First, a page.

Dishwashing Tablet Ingestion

Dishwashing tablet ingestions can cause clinical signs of varying severity. These can include vomiting, gastrointestinal irritation or ulceration, pulmonary aspiration and even gas embolism in extreme cases. Respiratory signs can also be a prominent feature in these cases, and pets will often develop some referred upper airway noise secondary to pharyngeal irritation.


Buddy is a 12-week-old Border Collie. He was left in the laundry whilst his owners were at work. Buddy has pulled down a new box of Finish Powerball All in One dishwashing tablets and ingested 4-5 large tablets. Shortly after the owners returned home, they found evidence of vomit on the floor and bubbles were seen coming out of his nose and mouth. The owners rushed Buddy to your clinic for assistance.
Whilst you expect this product to cause gastrointestinal irritation, you are not familiar with its content and decide to contact the Animal Poisons Centre. They advised you that the chemical composition is as follows:


  • Sodium carbonate: 30-60%
  • Sodium percarbonate: 10-30%
  • Polyethylene glycol: <10%
  • Cellulose: <3%
  • Non-hazardous ingredients to 100%
  • The pH of a 1% solution is 10-10.5, and each dishwashing tablet weighs 18 grams.


Buddy has continued vomiting and an audible wheezing. Upon auscultation, his lungs sound wet.

Question: What treatments are suitable for Buddy?

A: Apomorphine

Buddy is already vomiting. Inducing vomiting will product no further benefit and is likely to increase the risk of dehydration, pulmonary aspiration and corrosive injury to the oesophagus.

B: Antiemetics

An antiemetic would be very beneficial for Buddy. He has continued vomiting and is at risk of dehydration and aspiration as he is doing so.

C: Activated Charcoal

There is no evidence that it would be helpful in this situation.

D: Gastrointestinal protectants

Dishwashing tablets are irritating to the gastrointestinal tract and sucralfate +/- a H2 blocker or a PPI could be beneficial.

E: Chest X-ray

Especially with the wheezing and wet lung sounds, they would be very beneficial if there is aspiration pneumonitis.

F: Bronchodilators

This can cause bronchospasm, so bronchodilators may be of benefit.

G: Antibiotics

While this may result in a pneumonitis and not a pneumonia situation, antibiotics may be very helpful to try to prevent secondary infections in lungs that will not have normal defences.

H: Diazepam

No, there is no indication and sedating the pet will probably not be of any benefit.

I: Oxygen

Often oxygen is needed in pets who are not oxygenating well.

You are familiar with sodium carbonate as you and have noticed that it can also be found in most laundry powders, however you are unsure of sodium percarbonate. Given the owner had estimated that Buddy could have ingested 5 tablets, you calculate that the total amount of sodium percarbonate could up to 30% of 5 x 18 g = 27 g.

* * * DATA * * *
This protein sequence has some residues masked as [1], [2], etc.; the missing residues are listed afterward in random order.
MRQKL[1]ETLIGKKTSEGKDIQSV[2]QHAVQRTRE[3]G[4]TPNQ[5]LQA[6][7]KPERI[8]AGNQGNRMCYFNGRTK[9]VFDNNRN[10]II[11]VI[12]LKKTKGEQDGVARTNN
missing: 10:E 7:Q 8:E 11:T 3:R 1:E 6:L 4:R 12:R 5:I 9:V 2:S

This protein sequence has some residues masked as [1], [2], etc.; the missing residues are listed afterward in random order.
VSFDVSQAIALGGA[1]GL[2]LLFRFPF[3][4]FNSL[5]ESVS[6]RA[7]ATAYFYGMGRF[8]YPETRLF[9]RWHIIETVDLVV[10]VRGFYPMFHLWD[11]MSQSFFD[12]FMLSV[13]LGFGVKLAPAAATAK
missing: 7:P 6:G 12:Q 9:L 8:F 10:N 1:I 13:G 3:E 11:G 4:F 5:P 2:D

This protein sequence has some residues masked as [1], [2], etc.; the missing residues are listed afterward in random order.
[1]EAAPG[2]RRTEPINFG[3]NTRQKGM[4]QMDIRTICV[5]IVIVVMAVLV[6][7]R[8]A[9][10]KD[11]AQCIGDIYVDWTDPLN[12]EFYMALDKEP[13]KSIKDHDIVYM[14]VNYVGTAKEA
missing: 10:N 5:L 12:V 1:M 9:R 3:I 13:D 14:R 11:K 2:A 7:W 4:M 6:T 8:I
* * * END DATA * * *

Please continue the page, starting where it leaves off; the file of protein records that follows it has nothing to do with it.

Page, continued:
Question: Which of the following statements is correct?

A: Sodium percarbonate is twice as alkaline as sodium carbonate as such 30% is equal to 60% sodium carbonate.
B: Sodium percarbonate has a high sodium content and as such ingestions can result in sodium toxicity.
C: Sodium percarbonate and sodium carbonate are the same chemical just in different states.
D: Sodium percarbonate dissociates into sodium, carbonate and hydrogen peroxide.

Sodium percarbonate dissolves readily in water and dissociates into sodium (29.3%), carbonate (38.2%) and hydrogen peroxide (32.5%).

Question:  Which of the following statements is false regarding sodium percarbonate and more specifically hydrogen peroxide.

A: Ingestion of concentrated hydrogen peroxide may exert a direct cytotoxic effect via lipid peroxidation

This is a true statement.

B: Hydrogen peroxide is alkali and therefore an ingestion can cause a corrosive injury.

Hydrogen peroxide is not alkaline, however concentrated hydrogen peroxide may cause a corrosive injury through other mechanisms.

C: Concentrated hydrogen peroxide is caustic and exposure may result in local tissue damage.

Ingestion of hydrogen peroxide can cause irritation of the gastrointestinal tract with nausea, vomiting, haematemesis and foaming at the mouth; the foam may obstruct the respiratory tract or result in pulmonary aspiration.

D: Ingestion of concentrated hydrogen peroxide can also result in the generation of substantial volumes of oxygen.

Significant gastric distension and belching may be caused by the liberation of large volumes of oxygen in the stomach. Following ingestion, hydrogen peroxide is readily absorbed through the stomach mucosa and into the portal venous system. It is then rapidly metabolised, predominantly by catalases within red cells, to yield oxygen and water. Where the amount of oxygen evolved exceeds its maximum solubility in blood, venous or arterial gas embolism may occur. It might come as a surprise that each 10 ml of concentrated hydrogen peroxide yields almost 1.2L of oxygen!